It is understood the entrepreneur could pull the flotation if the shares are not priced within the proposed range of 235p to 285p.
According to reports, Mr Branson has been advised that he could make more money through a debt refinancing of Virgin Mobile and keeping the company private. Virgin Mobile announced plans to float three weeks ago in a move that could value the group at £960 million. Conditional dealings were due to begin this week and would mark the first flotation by part of the Virgin empire in 18 years.
However, it is believed that the minimum price of the proposed price range will not be reached.
One executive at financial betting firm Cantor Index was quoted as saying: "the closer to the bottom end of the range you get, the more attractive it is for Branson to keep Virgin Mobile private."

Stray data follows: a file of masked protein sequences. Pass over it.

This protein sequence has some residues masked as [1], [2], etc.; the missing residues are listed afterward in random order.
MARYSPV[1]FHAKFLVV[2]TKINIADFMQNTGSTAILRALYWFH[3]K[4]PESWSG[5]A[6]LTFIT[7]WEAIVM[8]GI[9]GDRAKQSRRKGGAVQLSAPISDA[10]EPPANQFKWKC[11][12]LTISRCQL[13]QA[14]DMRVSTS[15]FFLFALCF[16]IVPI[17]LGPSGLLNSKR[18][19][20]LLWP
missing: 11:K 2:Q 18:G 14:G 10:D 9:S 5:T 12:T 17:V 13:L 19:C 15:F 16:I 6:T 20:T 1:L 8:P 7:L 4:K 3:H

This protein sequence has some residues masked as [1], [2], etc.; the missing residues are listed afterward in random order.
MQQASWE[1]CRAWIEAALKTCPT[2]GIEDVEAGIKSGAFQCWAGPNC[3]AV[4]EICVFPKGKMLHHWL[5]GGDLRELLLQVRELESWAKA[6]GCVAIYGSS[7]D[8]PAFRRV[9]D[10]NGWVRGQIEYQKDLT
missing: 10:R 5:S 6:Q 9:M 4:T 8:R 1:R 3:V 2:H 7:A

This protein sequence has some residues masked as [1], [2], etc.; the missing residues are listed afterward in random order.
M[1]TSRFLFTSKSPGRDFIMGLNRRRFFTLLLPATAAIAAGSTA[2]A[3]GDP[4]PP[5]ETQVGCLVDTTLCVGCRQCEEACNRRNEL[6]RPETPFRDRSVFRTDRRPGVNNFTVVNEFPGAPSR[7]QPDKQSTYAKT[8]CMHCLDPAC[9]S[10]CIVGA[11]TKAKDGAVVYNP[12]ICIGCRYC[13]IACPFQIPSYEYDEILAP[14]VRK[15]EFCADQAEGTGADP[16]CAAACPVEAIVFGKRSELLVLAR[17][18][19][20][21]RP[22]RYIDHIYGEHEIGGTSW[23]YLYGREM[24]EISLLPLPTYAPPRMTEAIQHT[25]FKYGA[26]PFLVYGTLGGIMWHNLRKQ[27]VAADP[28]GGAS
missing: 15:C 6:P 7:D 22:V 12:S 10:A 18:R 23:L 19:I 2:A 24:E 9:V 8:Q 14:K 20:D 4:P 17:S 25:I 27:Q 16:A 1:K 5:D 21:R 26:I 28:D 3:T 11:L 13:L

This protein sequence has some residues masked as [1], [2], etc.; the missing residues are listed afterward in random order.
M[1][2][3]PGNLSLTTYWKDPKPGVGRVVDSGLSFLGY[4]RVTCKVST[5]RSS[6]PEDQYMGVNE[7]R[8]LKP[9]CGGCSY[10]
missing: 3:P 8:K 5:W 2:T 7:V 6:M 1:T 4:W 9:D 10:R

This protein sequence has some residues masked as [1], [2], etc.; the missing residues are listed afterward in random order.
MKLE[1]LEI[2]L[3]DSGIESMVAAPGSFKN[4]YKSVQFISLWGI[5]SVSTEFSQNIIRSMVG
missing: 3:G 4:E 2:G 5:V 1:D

Instead of pulling the flotation, the company could choose to slash the number of shares on offer to investors, the newspaper added.
This would increase competition among institutions for the stock and protect the price level.
Branson is expected to make a final decision tomorrow night, before the scheduled debut on Wednesday. Virgin Group hopes to raise more than £250m from the listing. The operation was founded five years ago and differs from rivals such as Vodafone and MMO2 as a "virtual operator" which uses the network of T-Mobile. It has more than four million customers and employs 1,400 staff at three sites.
The reported lacklustre response to the Virgin float reflects the current mood of the market.
Investors have been asked to back a number of new share offers in the last month, including advertising group M&C Saatchi and Branston Pickle-to-Typhoo Tea company Premier Foods.